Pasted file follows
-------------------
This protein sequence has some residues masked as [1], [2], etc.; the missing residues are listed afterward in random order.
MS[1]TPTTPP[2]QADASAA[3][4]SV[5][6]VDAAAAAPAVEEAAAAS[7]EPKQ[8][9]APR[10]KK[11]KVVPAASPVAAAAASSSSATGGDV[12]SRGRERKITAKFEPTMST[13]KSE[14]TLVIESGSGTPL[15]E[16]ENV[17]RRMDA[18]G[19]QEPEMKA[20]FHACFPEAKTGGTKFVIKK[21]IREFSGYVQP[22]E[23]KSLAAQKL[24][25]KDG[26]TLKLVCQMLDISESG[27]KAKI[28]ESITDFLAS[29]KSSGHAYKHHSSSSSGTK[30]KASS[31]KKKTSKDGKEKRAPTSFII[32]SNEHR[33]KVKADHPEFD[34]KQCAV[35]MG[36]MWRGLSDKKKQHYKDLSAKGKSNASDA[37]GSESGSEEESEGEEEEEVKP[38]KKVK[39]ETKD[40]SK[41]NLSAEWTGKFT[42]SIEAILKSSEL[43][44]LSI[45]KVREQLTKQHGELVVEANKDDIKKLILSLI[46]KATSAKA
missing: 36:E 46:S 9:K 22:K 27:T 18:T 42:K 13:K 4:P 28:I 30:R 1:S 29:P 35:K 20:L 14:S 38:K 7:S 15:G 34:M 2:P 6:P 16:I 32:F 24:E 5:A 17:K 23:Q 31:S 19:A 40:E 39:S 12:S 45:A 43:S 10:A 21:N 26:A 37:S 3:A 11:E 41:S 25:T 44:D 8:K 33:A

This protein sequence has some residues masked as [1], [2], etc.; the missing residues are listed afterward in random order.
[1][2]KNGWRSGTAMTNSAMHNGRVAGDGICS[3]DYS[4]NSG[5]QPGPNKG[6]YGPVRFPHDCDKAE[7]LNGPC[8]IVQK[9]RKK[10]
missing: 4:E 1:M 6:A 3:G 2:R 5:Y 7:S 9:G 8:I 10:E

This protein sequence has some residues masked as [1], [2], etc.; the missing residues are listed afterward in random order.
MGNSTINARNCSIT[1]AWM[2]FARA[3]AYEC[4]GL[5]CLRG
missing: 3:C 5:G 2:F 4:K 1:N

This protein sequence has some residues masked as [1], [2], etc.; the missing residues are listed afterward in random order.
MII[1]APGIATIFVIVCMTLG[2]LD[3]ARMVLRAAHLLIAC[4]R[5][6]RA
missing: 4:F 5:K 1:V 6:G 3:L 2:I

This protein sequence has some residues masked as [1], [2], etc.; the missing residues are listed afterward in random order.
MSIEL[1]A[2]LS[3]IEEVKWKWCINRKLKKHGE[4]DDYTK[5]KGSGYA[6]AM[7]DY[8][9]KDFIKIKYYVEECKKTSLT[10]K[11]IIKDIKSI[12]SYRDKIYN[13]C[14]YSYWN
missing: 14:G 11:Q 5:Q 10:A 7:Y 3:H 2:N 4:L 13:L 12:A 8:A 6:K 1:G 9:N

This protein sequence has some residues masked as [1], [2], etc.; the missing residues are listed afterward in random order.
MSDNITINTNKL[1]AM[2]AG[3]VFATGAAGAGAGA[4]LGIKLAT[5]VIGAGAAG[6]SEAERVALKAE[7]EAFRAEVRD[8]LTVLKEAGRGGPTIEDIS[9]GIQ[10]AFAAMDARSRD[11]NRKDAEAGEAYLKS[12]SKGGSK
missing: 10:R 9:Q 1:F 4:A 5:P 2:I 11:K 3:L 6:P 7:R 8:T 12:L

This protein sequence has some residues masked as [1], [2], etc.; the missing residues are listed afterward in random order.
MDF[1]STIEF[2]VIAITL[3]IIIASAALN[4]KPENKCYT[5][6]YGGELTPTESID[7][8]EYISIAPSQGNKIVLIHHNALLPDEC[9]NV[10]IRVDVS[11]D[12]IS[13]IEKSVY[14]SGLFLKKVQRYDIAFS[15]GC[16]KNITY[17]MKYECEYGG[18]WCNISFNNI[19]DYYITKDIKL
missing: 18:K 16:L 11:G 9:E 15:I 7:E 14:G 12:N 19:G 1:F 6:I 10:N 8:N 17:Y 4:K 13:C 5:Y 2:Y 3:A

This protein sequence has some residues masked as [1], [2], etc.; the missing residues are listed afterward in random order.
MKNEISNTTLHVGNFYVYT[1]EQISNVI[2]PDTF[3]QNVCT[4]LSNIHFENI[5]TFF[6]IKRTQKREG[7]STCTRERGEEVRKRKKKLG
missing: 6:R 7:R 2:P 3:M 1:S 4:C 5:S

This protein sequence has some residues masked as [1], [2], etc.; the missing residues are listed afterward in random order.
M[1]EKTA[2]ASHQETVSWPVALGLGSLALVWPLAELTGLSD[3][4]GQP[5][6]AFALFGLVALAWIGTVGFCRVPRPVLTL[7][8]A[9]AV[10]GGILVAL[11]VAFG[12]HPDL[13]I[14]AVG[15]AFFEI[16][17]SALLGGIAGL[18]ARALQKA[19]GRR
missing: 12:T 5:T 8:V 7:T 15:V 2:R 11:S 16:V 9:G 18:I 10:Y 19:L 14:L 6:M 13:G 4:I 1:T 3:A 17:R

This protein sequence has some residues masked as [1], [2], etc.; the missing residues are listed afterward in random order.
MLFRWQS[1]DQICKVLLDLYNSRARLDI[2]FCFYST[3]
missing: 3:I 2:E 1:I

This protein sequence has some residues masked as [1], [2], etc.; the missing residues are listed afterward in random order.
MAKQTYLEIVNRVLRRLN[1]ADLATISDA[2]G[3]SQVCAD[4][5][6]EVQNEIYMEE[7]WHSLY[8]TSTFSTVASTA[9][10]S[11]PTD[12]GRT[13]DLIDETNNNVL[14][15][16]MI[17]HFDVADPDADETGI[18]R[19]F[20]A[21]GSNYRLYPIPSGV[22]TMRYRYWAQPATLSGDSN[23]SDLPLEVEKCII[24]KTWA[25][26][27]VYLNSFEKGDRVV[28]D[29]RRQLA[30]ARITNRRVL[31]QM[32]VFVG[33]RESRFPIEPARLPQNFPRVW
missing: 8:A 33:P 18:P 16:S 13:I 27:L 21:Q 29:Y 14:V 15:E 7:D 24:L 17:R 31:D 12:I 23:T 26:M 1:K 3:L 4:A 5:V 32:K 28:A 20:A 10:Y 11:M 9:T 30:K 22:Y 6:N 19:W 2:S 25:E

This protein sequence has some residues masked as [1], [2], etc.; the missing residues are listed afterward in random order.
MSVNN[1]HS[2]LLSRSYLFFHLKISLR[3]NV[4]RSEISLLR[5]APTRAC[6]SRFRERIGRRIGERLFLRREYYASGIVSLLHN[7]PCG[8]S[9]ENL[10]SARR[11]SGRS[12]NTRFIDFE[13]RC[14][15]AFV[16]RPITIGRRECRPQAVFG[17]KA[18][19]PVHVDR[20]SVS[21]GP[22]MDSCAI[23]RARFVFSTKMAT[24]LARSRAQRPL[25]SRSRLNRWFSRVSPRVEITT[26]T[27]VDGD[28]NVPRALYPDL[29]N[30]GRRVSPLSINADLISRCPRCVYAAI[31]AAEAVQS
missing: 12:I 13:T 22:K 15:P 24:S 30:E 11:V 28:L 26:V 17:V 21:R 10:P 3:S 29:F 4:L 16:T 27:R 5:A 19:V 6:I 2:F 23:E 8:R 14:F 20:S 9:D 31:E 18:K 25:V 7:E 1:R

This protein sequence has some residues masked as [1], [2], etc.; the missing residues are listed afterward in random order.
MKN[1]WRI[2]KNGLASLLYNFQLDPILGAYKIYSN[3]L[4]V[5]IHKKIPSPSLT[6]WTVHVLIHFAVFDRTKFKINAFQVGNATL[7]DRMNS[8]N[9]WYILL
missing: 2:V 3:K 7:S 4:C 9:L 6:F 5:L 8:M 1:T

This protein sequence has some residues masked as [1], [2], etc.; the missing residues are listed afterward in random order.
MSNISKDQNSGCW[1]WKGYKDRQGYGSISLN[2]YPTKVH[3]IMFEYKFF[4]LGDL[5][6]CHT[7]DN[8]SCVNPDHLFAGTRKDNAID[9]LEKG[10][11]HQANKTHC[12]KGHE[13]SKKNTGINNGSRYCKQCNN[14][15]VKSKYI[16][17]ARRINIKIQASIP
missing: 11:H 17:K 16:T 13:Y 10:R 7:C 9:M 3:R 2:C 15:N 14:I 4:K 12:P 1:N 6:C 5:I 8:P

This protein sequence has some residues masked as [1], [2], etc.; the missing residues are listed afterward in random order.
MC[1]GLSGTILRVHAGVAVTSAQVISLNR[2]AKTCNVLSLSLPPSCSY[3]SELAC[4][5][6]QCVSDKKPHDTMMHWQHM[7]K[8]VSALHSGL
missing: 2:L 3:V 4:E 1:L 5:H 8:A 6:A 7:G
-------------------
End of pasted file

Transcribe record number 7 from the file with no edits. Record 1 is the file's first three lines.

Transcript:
This protein sequence has some residues masked as [1], [2], etc.; the missing residues are listed afterward in random order.
MDF[1]STIEF[2]VIAITL[3]IIIASAALN[4]KPENKCYT[5][6]YGGELTPTESID[7][8]EYISIAPSQGNKIVLIHHNALLPDEC[9]NV[10]IRVDVS[11]D[12]IS[13]IEKSVY[14]SGLFLKKVQRYDIAFS[15]GC[16]KNITY[17]MKYECEYGG[18]WCNISFNNI[19]DYYITKDIKL
missing: 18:K 16:L 11:G 9:E 15:I 7:E 14:G 12:N 19:G 1:F 6:I 10:N 8:N 17:Y 4:K 13:C 5:Y 2:Y 3:A